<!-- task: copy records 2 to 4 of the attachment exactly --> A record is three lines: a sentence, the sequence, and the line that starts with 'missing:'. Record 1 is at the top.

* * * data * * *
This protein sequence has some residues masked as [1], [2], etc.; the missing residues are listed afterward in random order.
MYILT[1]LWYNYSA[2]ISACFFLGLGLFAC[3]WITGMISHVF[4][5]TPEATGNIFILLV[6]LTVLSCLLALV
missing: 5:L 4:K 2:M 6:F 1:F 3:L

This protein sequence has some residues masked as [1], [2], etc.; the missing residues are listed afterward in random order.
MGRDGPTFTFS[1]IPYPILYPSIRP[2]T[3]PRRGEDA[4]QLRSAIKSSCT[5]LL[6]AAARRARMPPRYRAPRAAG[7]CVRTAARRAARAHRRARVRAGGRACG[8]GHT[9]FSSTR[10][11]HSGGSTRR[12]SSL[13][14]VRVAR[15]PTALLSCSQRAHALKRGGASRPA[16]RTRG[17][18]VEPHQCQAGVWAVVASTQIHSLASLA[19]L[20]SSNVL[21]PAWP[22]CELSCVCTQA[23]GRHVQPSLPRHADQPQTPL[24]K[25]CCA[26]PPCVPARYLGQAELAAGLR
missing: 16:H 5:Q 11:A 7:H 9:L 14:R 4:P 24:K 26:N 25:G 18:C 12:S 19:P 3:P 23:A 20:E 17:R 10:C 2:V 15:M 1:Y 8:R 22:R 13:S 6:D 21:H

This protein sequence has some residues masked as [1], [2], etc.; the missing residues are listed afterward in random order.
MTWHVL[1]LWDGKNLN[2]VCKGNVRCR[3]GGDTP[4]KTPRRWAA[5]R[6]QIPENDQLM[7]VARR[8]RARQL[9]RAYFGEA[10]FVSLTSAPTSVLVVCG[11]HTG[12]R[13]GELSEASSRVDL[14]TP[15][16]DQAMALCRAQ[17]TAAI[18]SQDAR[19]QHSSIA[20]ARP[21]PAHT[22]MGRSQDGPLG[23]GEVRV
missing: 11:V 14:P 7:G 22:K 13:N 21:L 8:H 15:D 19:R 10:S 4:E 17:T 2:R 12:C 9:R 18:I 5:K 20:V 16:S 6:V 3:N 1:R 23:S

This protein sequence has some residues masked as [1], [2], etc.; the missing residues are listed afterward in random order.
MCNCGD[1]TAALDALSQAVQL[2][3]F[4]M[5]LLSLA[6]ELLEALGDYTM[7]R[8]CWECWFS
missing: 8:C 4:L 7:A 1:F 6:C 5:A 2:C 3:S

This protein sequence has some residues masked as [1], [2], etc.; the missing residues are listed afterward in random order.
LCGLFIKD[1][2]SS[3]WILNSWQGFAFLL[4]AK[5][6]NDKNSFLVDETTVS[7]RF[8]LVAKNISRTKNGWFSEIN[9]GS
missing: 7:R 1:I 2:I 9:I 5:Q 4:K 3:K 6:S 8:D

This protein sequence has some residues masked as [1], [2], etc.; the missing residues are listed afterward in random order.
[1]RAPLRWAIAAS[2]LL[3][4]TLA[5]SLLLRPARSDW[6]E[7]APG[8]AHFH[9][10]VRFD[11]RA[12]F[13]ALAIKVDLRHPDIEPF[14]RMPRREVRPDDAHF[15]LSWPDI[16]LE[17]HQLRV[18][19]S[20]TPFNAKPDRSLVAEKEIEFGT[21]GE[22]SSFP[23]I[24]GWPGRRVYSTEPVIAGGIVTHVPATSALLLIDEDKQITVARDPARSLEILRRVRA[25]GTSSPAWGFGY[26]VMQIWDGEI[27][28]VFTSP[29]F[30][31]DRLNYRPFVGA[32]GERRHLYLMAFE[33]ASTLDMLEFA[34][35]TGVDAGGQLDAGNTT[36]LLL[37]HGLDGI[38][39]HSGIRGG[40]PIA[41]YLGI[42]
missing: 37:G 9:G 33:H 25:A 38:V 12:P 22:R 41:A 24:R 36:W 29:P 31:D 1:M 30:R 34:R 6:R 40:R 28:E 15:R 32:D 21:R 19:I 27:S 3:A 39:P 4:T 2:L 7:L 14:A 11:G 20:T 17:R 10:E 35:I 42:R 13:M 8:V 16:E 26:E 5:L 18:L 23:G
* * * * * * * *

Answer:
This protein sequence has some residues masked as [1], [2], etc.; the missing residues are listed afterward in random order.
MGRDGPTFTFS[1]IPYPILYPSIRP[2]T[3]PRRGEDA[4]QLRSAIKSSCT[5]LL[6]AAARRARMPPRYRAPRAAG[7]CVRTAARRAARAHRRARVRAGGRACG[8]GHT[9]FSSTR[10][11]HSGGSTRR[12]SSL[13][14]VRVAR[15]PTALLSCSQRAHALKRGGASRPA[16]RTRG[17][18]VEPHQCQAGVWAVVASTQIHSLASLA[19]L[20]SSNVL[21]PAWP[22]CELSCVCTQA[23]GRHVQPSLPRHADQPQTPL[24]K[25]CCA[26]PPCVPARYLGQAELAAGLR
missing: 16:H 5:Q 11:A 7:H 9:L 14:R 4:P 24:K 26:N 25:G 18:C 12:S 19:P 3:P 23:A 20:E 17:R 10:C 2:V 15:M 1:Y 8:R 22:R 13:S 6:D 21:H

This protein sequence has some residues masked as [1], [2], etc.; the missing residues are listed afterward in random order.
MTWHVL[1]LWDGKNLN[2]VCKGNVRCR[3]GGDTP[4]KTPRRWAA[5]R[6]QIPENDQLM[7]VARR[8]RARQL[9]RAYFGEA[10]FVSLTSAPTSVLVVCG[11]HTG[12]R[13]GELSEASSRVDL[14]TP[15][16]DQAMALCRAQ[17]TAAI[18]SQDAR[19]QHSSIA[20]ARP[21]PAHT[22]MGRSQDGPLG[23]GEVRV
missing: 11:V 14:P 7:G 22:K 13:N 21:L 8:H 15:D 19:R 10:S 4:E 17:T 2:R 12:C 9:R 18:I 5:K 20:V 16:S 6:V 3:N 1:R 23:S

This protein sequence has some residues masked as [1], [2], etc.; the missing residues are listed afterward in random order.
MCNCGD[1]TAALDALSQAVQL[2][3]F[4]M[5]LLSLA[6]ELLEALGDYTM[7]R[8]CWECWFS
missing: 8:C 4:L 7:A 1:F 6:C 5:A 2:C 3:S